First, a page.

Don’t forget to PIN for later! Yellow beeswax in a glass baking dish.

If you render your own beeswax, Iā€™d love to hear about it! Leave a comment below and snap a picture and tag me on Instagram @beyondthechickencoop

 

Yield: beeswax

Rendering Beeswax

Rendering Beeswax

How to render beeswax into usable wax.

Prep Time 1 hour
Active Time 4 hours
Total Time 5 hours

Materials

  • Sieve
  • Baking Dish
  • Baking Tray
  • Window Screen
  • Paper Towels
  • Bees Wax

Tools

  • Screen
  • Baking Dish
  • Baking Sheet
  • Paper Towels
  • Sieve

Instructions

  1. Rinse your leftover wax cappings. When you spin honey there is always leftover wax and there's always a bit of honey left in that wax. Put all cappings in a large bowl and fill with water. Let the wax soak for at least one hour. Drain and repeat. You will want to rinse at least three times. 
  2. Strain off as much water as possible. I use an old sieve and allow my wax to just sit in it for awhile so most of the water drains off.
  3. Place wax on a screen lined with a paper towel. The paper towel will help catch any impurities in the wax.
  4. Place screen on top of a baking dish filled with 1/4" of water.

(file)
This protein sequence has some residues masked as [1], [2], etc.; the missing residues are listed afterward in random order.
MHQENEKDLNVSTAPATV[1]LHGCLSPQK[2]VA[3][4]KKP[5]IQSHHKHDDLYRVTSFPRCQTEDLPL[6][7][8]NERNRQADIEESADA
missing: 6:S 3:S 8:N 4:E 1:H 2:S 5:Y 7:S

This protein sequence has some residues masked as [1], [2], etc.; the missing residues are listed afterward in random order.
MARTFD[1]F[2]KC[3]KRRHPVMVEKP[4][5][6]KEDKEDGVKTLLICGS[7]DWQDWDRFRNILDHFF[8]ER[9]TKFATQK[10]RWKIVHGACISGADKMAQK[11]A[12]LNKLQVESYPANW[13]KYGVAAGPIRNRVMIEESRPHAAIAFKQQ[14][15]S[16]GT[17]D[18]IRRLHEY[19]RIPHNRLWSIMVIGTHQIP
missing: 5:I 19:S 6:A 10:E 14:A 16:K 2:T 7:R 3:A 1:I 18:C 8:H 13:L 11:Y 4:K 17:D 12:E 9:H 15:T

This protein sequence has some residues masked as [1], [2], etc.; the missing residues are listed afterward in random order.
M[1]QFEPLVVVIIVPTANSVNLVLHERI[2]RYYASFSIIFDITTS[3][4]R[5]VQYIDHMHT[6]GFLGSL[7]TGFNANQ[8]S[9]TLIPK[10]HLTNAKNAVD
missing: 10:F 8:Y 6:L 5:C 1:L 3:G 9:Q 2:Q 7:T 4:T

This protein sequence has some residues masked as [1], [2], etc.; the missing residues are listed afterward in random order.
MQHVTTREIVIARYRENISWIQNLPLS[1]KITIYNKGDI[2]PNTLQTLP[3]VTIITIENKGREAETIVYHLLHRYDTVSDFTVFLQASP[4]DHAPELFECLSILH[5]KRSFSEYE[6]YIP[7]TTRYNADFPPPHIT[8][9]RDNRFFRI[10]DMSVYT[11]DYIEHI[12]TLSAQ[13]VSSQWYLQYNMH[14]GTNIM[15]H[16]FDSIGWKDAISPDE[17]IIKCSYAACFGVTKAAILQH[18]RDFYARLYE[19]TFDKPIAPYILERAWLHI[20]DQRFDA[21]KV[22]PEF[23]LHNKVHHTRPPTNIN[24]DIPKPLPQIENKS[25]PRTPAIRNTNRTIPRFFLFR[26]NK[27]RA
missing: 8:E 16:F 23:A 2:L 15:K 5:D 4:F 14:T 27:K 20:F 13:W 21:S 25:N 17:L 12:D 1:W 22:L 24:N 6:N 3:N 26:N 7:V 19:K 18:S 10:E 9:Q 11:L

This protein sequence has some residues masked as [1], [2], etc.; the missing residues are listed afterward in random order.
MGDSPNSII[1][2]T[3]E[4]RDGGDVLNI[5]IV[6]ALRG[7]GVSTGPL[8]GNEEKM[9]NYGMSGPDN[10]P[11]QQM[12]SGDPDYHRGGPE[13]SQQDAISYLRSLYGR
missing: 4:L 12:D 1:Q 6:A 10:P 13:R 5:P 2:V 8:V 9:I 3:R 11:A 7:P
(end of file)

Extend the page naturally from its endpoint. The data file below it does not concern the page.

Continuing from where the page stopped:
5. Place baking dish on an old baking sheet.
  6. Place in a 250 degree oven.
  7. When wax has melted, add additional wax if available.
  8. When all wax has melted, turn off oven and allow to fully cool.
  9. When oven and wax are fully cooled, the wax will  harden and turn yellow. Remove from oven.
  10. Discard paper towel and water in baking dish.
  11. Remove wax from baking dish.

Notes

Always use caution when working with beeswax. Beeswax is flammable when exposed to high heats

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6 Comments

  • Reply
    Mary Ann | The Beach House Kitchen
    July 24, 2019 at 6:13 am

    I love coming to your blog and learning something interesting Kathy! Such a great idea for a post!

    • Reply
      Kathy
      July 26, 2019 at 5:19 pm

      Thanks!

  • Reply
    David @ Spiced
    July 23, 2019 at 5:15 am

    You amaze me, Kathy! I seriously love your ‘behind the scenes’ type of posts as it lets me live vicariously through you. I’ve always wanted to have honey bees! So this is such a cool post for so many reasons. I love that you aren’t wasting anything, and the thought of homemade beeswax is just too fun. I did see a really cool idea when we were on vacation in Germany that made me think of you. For breakfast, the hotel had put a large piece of honeycomb (with honey) on a flat steel tray. The tray was tilted up (clearly made for this purpose), and it had a spout at the bottom. The honey slowly dripped into a bowl under the tray, and that’s where you could get a spoonful. I’ve got a photo that I can send to you if you’d like! šŸ™‚

    • Reply
      Kathy
      July 26, 2019 at 5:19 pm

      Thanks, David! What a cool way to serve honey! Sounds like an amazing place.

  • Reply
    Kelly | Foodtasia
    July 22, 2019 at 8:28 am

    Omg, I want bees! So cool how you can harvest your own honey and beeswax!

    • Reply
      Kathy
      July 26, 2019 at 5:21 pm

      šŸ™‚